In March cleaners at London Met took part in their first public demonstration. They were taking action in support of their colleague Stephane Marais, who was suspended after he walked out of a meeting with management because there was no union representative present. Recognising this as an attack on their recent unionisation, cleaners stated they were ‘all Stephane’ and wore masks with his face at the demo. Stephane was swiftly reinstated.
Similar successes have been achieved at SOAS and the University of East London. At the University of London’s Senate House, where negotiations to secure missing overtime payments and a living wage dragged on for months, cleaners organised their own unofficial walk out. They were supported by local Unison activists, if not by the union. This action resulted in them winning the living wage and back pay.
Max Watson, chair of Unison’s London Metropolitan University branch, says the key to success was building relationships of trust. Long term alliances have given previously unorganised workers the chance to build up their own activist base, elect representatives and become self-sufficient: ‘There are a variety of experiences but it’s been most effective where organising has been on a sustained basis. There are places where the living wage was won but activists left no legacy of unionisation, so the wins could be undermined. Winning and moving on doesn’t work.’
Cleaners are now proactively fighting for further improvements. At SOAS they have been demanding access to pensions, holiday and sick pay, the same basic rights as in-house staff. Low paid workers organising with the RMT are calling for an increase in the London living wage to £10 per hour and for cleaners with contractor ISS to be brought in-house when the contract expires in March 2013.
Despite the advances made by unions there are still many cleaners who receive poverty pay. A recent campaign against John Lewis showed discrepancies exist even within companies. Cleaners at the Oxford Street branch secured a pay rise after strikes and demonstrations gained media coverage but now staff at other branches are asking why the benefits haven’t extended to them.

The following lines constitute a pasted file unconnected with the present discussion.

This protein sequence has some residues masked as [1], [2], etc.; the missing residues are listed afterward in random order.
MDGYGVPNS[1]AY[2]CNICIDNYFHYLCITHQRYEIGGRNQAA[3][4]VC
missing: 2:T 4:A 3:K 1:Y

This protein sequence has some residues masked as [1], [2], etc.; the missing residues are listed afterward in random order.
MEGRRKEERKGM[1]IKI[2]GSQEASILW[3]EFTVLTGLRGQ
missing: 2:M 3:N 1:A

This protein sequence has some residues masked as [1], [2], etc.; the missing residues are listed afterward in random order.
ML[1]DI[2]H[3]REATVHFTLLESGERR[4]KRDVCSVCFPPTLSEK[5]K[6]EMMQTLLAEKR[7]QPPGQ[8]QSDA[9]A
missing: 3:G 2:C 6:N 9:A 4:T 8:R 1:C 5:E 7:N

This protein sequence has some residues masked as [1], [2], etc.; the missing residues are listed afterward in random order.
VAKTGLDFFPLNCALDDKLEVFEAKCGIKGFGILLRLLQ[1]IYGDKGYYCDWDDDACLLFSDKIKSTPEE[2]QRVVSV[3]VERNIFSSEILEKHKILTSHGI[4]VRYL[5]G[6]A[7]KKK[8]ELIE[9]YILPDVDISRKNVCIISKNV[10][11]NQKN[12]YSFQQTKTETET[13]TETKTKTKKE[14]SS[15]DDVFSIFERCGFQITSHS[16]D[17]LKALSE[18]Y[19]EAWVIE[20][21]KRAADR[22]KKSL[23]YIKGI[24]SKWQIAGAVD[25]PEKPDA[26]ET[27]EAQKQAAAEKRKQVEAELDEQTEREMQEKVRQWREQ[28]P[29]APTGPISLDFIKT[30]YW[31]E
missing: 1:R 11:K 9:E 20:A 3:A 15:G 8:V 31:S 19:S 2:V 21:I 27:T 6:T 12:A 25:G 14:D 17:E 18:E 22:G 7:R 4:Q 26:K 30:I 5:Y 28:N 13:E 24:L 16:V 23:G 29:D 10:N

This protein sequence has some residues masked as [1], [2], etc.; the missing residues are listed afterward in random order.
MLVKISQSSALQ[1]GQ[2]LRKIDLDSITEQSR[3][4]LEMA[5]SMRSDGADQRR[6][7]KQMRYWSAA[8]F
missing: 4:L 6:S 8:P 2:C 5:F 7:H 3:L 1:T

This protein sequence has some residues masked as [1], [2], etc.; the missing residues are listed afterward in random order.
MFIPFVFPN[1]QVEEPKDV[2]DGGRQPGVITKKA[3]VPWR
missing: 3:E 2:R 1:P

Recognising the gaps in cleaner organising, the IWW and now the Industrial Workers of Great Britain (IWGB) have started organising with cleaners, arranging protests outside the Old Bailey, London Guildhall, Société Générale and Thomson Reuters week after week.
A campaign has been started at the flagship Peter Jones store in Sloane Square, also part of the John Lewis partnership. A series of meetings have been held with the management by IWW workers demanding pay equal to what Oxford Street workers now receive. They turned to the IWW because, as one cleaner put it, ‘We think they can help us out, because they helped them over there to get to where they are at the moment.’
Campaigns have not been easy – striking and holding demonstrations and sit-ins is risky for employees. In recent years unions have fought for reinstatement of workers sacked for union activity. In other cases, such as at Société Générale, employers have given with one hand, agreeing to a living wage, while taking away with the other, in the form of cuts to staff and increased working hours. A new campaign was instigated to fight the changes.
Both the IWW and the IWGB are committed to solidarity with all workers regardless of immigration status. They seek to foster community links through social and cultural events and self-help initiatives around language, immigration or housing help. Other unions have also recognised the challenges facing migrant workers. Some branches of Unison have paid for language lessons for their members in recognition of the problems even highly skilled workers can face if they don’t speak English.
Some employers have counter-attacked with alleged collusion with the UK Border Agency (UKBA). Members of the IWW have experienced deportation threats, dawn raids and going into workplace meetings only to find UKBA officers waiting for them.
Stuart Dobson says UKBA’s apparent role in policing workers (see page 10) is symptomatic of the border regime: ‘It’s intended to keep people frightened. It’s intended as a mechanism to stop people organising. That is how they’re using it.’
The sector is being changed, target by target, but it’s a slow process. The cleaners’ campaigns have not halted what the PCS union aptly described as employers’ ‘grotesque race to the bottom’. Cleaners at the British Museum, who organised with PCS and Unite, went on strike in October over plans to contract out their work.
Despite the continued outsourcing of low paid workers, the cleaners’ movement has made significant gains and in the process reignited trade unionism. Real success will come if this is replicated in other low paid sectors without a tradition of union representation. As Stuart Dobson says: ‘We are seeing bigger sections of the working classes call for more militant action, call for economic action. And the thing with the cleaners is that their bravery is absolutely inspirational. You’re dealing with people on the lowest pay, lowest job security, outsourced, contracts changing all the time. What I think you’ll see is other groups of workers following suit and saying, “Well if they can do it, we can do it as well.”’
* Names have been changed